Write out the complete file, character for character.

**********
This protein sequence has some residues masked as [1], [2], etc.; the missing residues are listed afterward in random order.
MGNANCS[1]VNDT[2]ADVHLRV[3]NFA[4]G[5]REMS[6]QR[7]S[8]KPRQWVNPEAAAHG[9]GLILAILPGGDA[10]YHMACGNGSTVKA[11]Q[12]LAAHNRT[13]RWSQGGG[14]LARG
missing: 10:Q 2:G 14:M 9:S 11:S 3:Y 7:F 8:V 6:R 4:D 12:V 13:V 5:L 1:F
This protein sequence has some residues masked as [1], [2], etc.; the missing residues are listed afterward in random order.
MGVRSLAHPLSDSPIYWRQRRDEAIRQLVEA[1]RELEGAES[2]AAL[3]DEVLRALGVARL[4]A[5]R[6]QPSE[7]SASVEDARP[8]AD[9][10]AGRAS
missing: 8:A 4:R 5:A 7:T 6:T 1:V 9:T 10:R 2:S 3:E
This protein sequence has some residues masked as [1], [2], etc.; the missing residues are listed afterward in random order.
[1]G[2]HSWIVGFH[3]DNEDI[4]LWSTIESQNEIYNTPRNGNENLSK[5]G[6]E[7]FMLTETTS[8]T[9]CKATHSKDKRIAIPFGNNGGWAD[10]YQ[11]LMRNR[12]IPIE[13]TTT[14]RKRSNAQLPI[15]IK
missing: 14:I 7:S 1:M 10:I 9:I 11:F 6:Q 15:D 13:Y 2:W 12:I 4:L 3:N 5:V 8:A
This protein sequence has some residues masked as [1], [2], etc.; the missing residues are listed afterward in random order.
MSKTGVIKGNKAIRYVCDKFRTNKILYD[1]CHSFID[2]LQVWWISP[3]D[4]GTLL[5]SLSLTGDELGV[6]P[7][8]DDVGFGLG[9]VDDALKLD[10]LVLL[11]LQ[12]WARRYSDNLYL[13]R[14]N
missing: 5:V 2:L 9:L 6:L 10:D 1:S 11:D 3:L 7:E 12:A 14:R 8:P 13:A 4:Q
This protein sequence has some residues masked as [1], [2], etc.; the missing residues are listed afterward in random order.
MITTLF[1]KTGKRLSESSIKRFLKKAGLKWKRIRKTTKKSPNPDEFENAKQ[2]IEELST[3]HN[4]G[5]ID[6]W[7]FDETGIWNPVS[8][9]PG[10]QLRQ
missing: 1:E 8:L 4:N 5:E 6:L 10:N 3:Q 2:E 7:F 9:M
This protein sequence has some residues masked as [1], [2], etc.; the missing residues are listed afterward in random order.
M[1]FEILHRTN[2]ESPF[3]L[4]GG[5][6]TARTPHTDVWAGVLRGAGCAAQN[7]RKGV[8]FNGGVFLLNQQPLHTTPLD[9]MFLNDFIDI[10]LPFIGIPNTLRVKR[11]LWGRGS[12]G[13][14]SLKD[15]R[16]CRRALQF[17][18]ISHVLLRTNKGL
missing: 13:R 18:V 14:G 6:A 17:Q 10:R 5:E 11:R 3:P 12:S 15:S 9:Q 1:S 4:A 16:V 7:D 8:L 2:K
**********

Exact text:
This protein sequence has some residues masked as [1], [2], etc.; the missing residues are listed afterward in random order.
MGNANCS[1]VNDT[2]ADVHLRV[3]NFA[4]G[5]REMS[6]QR[7]S[8]KPRQWVNPEAAAHG[9]GLILAILPGGDA[10]YHMACGNGSTVKA[11]Q[12]LAAHNRT[13]RWSQGGG[14]LARG
missing: 10:Q 2:G 14:M 9:S 11:S 3:Y 7:F 8:V 6:R 4:D 12:V 13:V 5:L 1:F
This protein sequence has some residues masked as [1], [2], etc.; the missing residues are listed afterward in random order.
MGVRSLAHPLSDSPIYWRQRRDEAIRQLVEA[1]RELEGAES[2]AAL[3]DEVLRALGVARL[4]A[5]R[6]QPSE[7]SASVEDARP[8]AD[9][10]AGRAS
missing: 8:A 4:R 5:A 7:T 6:T 1:V 9:T 10:R 2:S 3:E
This protein sequence has some residues masked as [1], [2], etc.; the missing residues are listed afterward in random order.
[1]G[2]HSWIVGFH[3]DNEDI[4]LWSTIESQNEIYNTPRNGNENLSK[5]G[6]E[7]FMLTETTS[8]T[9]CKATHSKDKRIAIPFGNNGGWAD[10]YQ[11]LMRNR[12]IPIE[13]TTT[14]RKRSNAQLPI[15]IK
missing: 14:I 7:S 1:M 10:I 9:I 11:F 6:Q 15:D 13:Y 2:W 12:I 4:L 3:N 5:V 8:A
This protein sequence has some residues masked as [1], [2], etc.; the missing residues are listed afterward in random order.
MSKTGVIKGNKAIRYVCDKFRTNKILYD[1]CHSFID[2]LQVWWISP[3]D[4]GTLL[5]SLSLTGDELGV[6]P[7][8]DDVGFGLG[9]VDDALKLD[10]LVLL[11]LQ[12]WARRYSDNLYL[13]R[14]N
missing: 5:V 2:L 9:L 6:L 10:D 1:S 11:D 3:L 7:E 12:A 14:R 8:P 13:A 4:Q
This protein sequence has some residues masked as [1], [2], etc.; the missing residues are listed afterward in random order.
MITTLF[1]KTGKRLSESSIKRFLKKAGLKWKRIRKTTKKSPNPDEFENAKQ[2]IEELST[3]HN[4]G[5]ID[6]W[7]FDETGIWNPVS[8][9]PG[10]QLRQ
missing: 1:E 8:L 4:N 5:E 6:L 10:N 3:Q 2:E 7:F 9:M
This protein sequence has some residues masked as [1], [2], etc.; the missing residues are listed afterward in random order.
M[1]FEILHRTN[2]ESPF[3]L[4]GG[5][6]TARTPHTDVWAGVLRGAGCAAQN[7]RKGV[8]FNGGVFLLNQQPLHTTPLD[9]MFLNDFIDI[10]LPFIGIPNTLRVKR[11]LWGRGS[12]G[13][14]SLKD[15]R[16]CRRALQF[17][18]ISHVLLRTNKGL
missing: 13:R 18:V 14:G 6:A 17:Q 10:R 5:E 11:R 3:P 12:S 15:S 9:Q 1:S 4:A 16:V 7:D 8:L 2:K